From ‘Day Zero’ to ‘Spaceship Earth’ – Confronting Global Water Scarcity

Nov 16th, 2020 | By | Category: Water Issues

By Suzanne York.

[Photo: Tom Raftery, Flickr/Creative Commons]

[Photo: Tom Raftery, Flickr/Creative Commons]

‘Day Zero’ – it’s a term so applicable to our times of environmental overreach.

If you aren’t familiar with the term, it came into vogue a couple of years ago when Cape Town, South Africa, was facing a water crisis of fairly epic proportions.  Day Zero was the city’s term for the day the municipal water supply ran dry and would be rationed to residents.

The city had endured a severe three-year-long drought, and despite having strong environmental policies and regulating its water usage, it didn’t diversify its water sources. Officials thought there would be plenty of time to do so.  They thought wrong. At one point it was just 90 days away from turning off the water taps.  Restrictions and water-saving efforts were put in place; residents were even restricted to a maximum of 50 liters a day for short time.

In 2018, Cape Town managed to avert its Day Zero, through major reductions in water usage, changes in behavior and the return of precious rains.

Cape Town’s experience was a cautionary tale for many cities around the world.   The World Economic Forum has called water scarcity “one of the greatest challenges of our time.”  Large cities such as Chennai and São Paulo have also faced dire water situations.

Watch this video – Is the World Running Out of Clean Water?


A recent study from researchers at Stanford University and the National Oceanic and Atmospheric Administration (NOAA) predict more Day Zeroes on the horizon, mainly driven by climate change.  The researchers came to the conclusion that climate change made the Cape Town’s ‘Day Zero’ drought five to six times more likely.

The study said parts of the world with a similar climate to South Africa, like California – which has just gone through a horrific fire season – could face their own Day Zero droughts in the coming years.  Other regions with a comparable climate to South Africa include southern Australia (with major fires in 2019/2020, southern Europe (Greece in particular) and parts of South America (with fires in the Amazon and Pantanal in 2020).

According to lead author Salvatore Pascale, a research scientist at Stanford’s School of Earth, Energy & Environmental Sciences, “In the worst-case scenario, events like the ‘Day Zero’ drought may become about 100 times more likely than they were in the early 20th-century world.”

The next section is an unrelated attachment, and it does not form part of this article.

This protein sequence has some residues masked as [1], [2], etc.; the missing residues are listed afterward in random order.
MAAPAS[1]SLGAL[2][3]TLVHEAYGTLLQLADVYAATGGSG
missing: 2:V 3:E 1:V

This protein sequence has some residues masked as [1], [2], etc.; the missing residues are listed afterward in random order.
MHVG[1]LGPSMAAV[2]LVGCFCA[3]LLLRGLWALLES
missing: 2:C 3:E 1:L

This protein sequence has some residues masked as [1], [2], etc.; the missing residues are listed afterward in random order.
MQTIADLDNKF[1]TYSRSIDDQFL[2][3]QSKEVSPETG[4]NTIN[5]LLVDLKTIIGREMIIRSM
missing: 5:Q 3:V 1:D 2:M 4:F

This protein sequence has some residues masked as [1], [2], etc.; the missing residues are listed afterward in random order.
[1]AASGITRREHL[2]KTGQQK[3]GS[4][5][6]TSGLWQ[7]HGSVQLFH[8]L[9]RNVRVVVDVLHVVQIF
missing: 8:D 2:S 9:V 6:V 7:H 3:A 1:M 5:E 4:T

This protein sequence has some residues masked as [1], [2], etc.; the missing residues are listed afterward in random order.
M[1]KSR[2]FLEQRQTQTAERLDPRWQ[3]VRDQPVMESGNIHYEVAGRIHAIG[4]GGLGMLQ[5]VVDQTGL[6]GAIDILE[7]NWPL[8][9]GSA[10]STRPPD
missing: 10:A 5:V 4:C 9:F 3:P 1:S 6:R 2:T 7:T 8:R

The rather sad reality is that this is just another study amongst hundreds, maybe even thousands, warning us to take action to avert major climate crises.  There is some brief media attention, and then it is time to move on to other problems.  We have short attention spans and suffer from short-term thinking. Also, modern human beings are very good at denial, and maybe this is the predominant force.  That, and procrastination.

Maybe it’s just too much to think about having to change behavior for the long-term.  Or, that it is easier to keep the faith that technology will save us.   Let’s build desalination plants, whatever the costs, and not endure any inconvenience by trying to conserve and consume less water.  And it’s not just individuals. All types of businesses and industries use a lot of water, from computers to agriculture to fashion.  A lot goes into meeting the needs of a world of 8 billion people and growing.


Lastly, what about non-human species?  What are their rights to water, in a world where most people have not learned how to live within their planetary means?  We take and exploit and degrade the environment to support our ways of living, without thinking of the consequences.

There’s a reason why this epoch is now referred to as the Anthropocene – loosely speaking, a period of time in which human activities have been a dominant force on the planet.

Perhaps COVID-19 has taught enough of us that we need to change our ways, that we are part of the web of life, and that we exploit nature to our own detriment.  Time will tell, but time is precious and we need to take action now.  Many experts think we have about a decade to prevent irreversible damage from climate change.

Modern people are fickle.  Most of us all too easily slip back into old behaviors.  Pascale, the Stanford scientist, said, “I’m sure that many Cape Town residents have forgotten what happened now that lakes and water reservoirs are back to normal.” Yet he stressed that “…this is the moment to rethink the old way of managing water for a future when there will be less water available.”

To change old ways of thinking and doing, we can strive to live our lives with Buckminster Fuller’s ‘Spaceship Earth’ analogy as a guide – “We are not going to be able to operate our Spaceship Earth successfully nor for much longer unless we see it as a whole spaceship and our fate as common. It has to be everybody or nobody.”


Suzanne York is Director of Transition Earth.

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